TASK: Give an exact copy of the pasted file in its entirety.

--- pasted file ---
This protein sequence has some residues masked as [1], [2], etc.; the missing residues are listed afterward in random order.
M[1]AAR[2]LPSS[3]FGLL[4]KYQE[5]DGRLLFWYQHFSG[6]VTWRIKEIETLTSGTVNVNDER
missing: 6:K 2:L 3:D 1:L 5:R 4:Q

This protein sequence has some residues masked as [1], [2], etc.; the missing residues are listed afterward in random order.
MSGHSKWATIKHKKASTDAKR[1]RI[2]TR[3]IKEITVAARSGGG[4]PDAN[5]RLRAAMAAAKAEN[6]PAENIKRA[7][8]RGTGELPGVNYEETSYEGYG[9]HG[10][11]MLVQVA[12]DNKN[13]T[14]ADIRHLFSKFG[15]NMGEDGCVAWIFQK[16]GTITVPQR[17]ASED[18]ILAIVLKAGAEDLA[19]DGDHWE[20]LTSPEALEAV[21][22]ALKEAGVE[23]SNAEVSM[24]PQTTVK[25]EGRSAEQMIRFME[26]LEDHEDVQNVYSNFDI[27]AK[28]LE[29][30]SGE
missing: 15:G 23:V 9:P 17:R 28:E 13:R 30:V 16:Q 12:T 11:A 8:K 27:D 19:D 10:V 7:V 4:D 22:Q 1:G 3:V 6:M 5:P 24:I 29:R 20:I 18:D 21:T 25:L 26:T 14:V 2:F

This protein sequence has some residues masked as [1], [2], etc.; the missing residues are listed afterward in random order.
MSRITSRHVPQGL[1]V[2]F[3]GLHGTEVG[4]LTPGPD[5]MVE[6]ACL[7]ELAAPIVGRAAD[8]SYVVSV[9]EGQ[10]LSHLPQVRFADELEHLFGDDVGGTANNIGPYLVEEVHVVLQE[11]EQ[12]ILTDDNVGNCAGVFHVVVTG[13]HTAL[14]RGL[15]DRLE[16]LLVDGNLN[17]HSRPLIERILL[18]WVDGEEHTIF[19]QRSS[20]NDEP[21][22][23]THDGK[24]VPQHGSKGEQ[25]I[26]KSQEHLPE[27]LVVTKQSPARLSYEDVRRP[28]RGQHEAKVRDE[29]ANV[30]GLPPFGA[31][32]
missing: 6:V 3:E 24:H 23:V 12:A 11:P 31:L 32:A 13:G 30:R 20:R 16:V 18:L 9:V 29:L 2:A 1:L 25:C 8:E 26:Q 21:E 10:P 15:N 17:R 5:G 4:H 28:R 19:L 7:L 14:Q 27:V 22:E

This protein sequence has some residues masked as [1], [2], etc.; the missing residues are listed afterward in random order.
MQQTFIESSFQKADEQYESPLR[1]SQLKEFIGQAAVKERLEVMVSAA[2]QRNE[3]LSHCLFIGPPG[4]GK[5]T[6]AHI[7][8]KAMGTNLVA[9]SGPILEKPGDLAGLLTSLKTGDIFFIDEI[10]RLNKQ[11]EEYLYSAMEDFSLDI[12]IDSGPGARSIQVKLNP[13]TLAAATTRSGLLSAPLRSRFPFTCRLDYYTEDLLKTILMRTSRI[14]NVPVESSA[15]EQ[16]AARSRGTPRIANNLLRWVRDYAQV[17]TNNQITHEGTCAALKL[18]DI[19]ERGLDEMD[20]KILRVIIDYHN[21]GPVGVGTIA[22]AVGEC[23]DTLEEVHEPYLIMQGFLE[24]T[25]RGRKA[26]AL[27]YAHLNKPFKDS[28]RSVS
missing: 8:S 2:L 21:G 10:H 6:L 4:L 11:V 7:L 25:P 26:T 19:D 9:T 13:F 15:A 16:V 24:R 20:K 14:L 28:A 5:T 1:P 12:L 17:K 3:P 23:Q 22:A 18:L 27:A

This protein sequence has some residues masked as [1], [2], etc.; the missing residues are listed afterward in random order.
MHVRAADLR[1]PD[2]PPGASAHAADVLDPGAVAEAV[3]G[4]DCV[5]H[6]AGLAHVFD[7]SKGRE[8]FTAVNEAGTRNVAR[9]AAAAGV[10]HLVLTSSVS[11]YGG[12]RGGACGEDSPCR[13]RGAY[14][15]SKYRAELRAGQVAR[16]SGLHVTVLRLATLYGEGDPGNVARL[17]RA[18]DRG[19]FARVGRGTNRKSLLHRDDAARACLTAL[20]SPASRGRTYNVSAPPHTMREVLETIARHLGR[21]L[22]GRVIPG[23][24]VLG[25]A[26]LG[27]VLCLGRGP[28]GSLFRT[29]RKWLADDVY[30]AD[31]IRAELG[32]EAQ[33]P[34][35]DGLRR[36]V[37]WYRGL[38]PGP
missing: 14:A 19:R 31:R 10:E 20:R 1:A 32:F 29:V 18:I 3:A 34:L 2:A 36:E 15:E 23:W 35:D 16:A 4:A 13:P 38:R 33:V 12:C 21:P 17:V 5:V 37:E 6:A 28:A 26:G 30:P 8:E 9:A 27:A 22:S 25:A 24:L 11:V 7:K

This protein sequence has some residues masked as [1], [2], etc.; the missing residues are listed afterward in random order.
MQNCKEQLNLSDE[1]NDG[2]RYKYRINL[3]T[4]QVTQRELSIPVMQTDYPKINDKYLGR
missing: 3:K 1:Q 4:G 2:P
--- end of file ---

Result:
This protein sequence has some residues masked as [1], [2], etc.; the missing residues are listed afterward in random order.
M[1]AAR[2]LPSS[3]FGLL[4]KYQE[5]DGRLLFWYQHFSG[6]VTWRIKEIETLTSGTVNVNDER
missing: 6:K 2:L 3:D 1:L 5:R 4:Q

This protein sequence has some residues masked as [1], [2], etc.; the missing residues are listed afterward in random order.
MSGHSKWATIKHKKASTDAKR[1]RI[2]TR[3]IKEITVAARSGGG[4]PDAN[5]RLRAAMAAAKAEN[6]PAENIKRA[7][8]RGTGELPGVNYEETSYEGYG[9]HG[10][11]MLVQVA[12]DNKN[13]T[14]ADIRHLFSKFG[15]NMGEDGCVAWIFQK[16]GTITVPQR[17]ASED[18]ILAIVLKAGAEDLA[19]DGDHWE[20]LTSPEALEAV[21][22]ALKEAGVE[23]SNAEVSM[24]PQTTVK[25]EGRSAEQMIRFME[26]LEDHEDVQNVYSNFDI[27]AK[28]LE[29][30]SGE
missing: 15:G 23:V 9:P 17:R 28:E 13:R 30:V 16:Q 12:T 11:A 8:K 27:D 19:D 10:V 7:V 4:D 22:Q 1:G 3:V 6:M 5:P 24:I 29:R 20:I 18:D 21:T 25:L 26:T 14:V 2:F

This protein sequence has some residues masked as [1], [2], etc.; the missing residues are listed afterward in random order.
MSRITSRHVPQGL[1]V[2]F[3]GLHGTEVG[4]LTPGPD[5]MVE[6]ACL[7]ELAAPIVGRAAD[8]SYVVSV[9]EGQ[10]LSHLPQVRFADELEHLFGDDVGGTANNIGPYLVEEVHVVLQE[11]EQ[12]ILTDDNVGNCAGVFHVVVTG[13]HTAL[14]RGL[15]DRLE[16]LLVDGNLN[17]HSRPLIERILL[18]WVDGEEHTIF[19]QRSS[20]NDEP[21][22][23]THDGK[24]VPQHGSKGEQ[25]I[26]KSQEHLPE[27]LVVTKQSPARLSYEDVRRP[28]RGQHEAKVRDE[29]ANV[30]GLPPFGA[31][32]
missing: 6:V 3:E 24:H 23:V 12:A 11:P 31:L 32:A 13:G 30:R 20:R 16:V 18:L 9:V 29:L 2:A 1:L 25:C 8:E 26:Q 21:E 10:P 15:N 17:R 5:G 4:H 28:R 19:L 7:L 14:Q 27:V 22:E

This protein sequence has some residues masked as [1], [2], etc.; the missing residues are listed afterward in random order.
MQQTFIESSFQKADEQYESPLR[1]SQLKEFIGQAAVKERLEVMVSAA[2]QRNE[3]LSHCLFIGPPG[4]GK[5]T[6]AHI[7][8]KAMGTNLVA[9]SGPILEKPGDLAGLLTSLKTGDIFFIDEI[10]RLNKQ[11]EEYLYSAMEDFSLDI[12]IDSGPGARSIQVKLNP[13]TLAAATTRSGLLSAPLRSRFPFTCRLDYYTEDLLKTILMRTSRI[14]NVPVESSA[15]EQ[16]AARSRGTPRIANNLLRWVRDYAQV[17]TNNQITHEGTCAALKL[18]DI[19]ERGLDEMD[20]KILRVIIDYHN[21]GPVGVGTIA[22]AVGEC[23]DTLEEVHEPYLIMQGFLE[24]T[25]RGRKA[26]AL[27]YAHLNKPFKDS[28]RSVS
missing: 8:S 2:L 21:G 10:H 6:L 4:L 11:V 7:L 25:P 26:T 19:D 9:T 13:F 15:A 16:V 24:R 20:K 14:L 28:A 5:T 1:P 12:L 17:K 3:P 23:Q 22:A 18:L 27:A

This protein sequence has some residues masked as [1], [2], etc.; the missing residues are listed afterward in random order.
MHVRAADLR[1]PD[2]PPGASAHAADVLDPGAVAEAV[3]G[4]DCV[5]H[6]AGLAHVFD[7]SKGRE[8]FTAVNEAGTRNVAR[9]AAAAGV[10]HLVLTSSVS[11]YGG[12]RGGACGEDSPCR[13]RGAY[14][15]SKYRAELRAGQVAR[16]SGLHVTVLRLATLYGEGDPGNVARL[17]RA[18]DRG[19]FARVGRGTNRKSLLHRDDAARACLTAL[20]SPASRGRTYNVSAPPHTMREVLETIARHLGR[21]L[22]GRVIPG[23][24]VLG[25]A[26]LG[27]VLCLGRGP[28]GSLFRT[29]RKWLADDVY[30]AD[31]IRAELG[32]EAQ[33]P[34][35]DGLRR[36]V[37]WYRGL[38]PGP
missing: 14:A 19:R 31:R 10:E 20:R 1:A 32:F 29:V 18:I 3:A 34:L 2:A 36:E 15:E 23:W 35:D 16:A 4:A 13:P 38:R 33:V 12:C 21:P 17:V 5:V 37:E 6:A 28:A 26:G 30:P 8:E 9:A 27:A 22:S 25:A 24:L 11:V 7:K

This protein sequence has some residues masked as [1], [2], etc.; the missing residues are listed afterward in random order.
MQNCKEQLNLSDE[1]NDG[2]RYKYRINL[3]T[4]QVTQRELSIPVMQTDYPKINDKYLGR
missing: 3:K 1:Q 4:G 2:P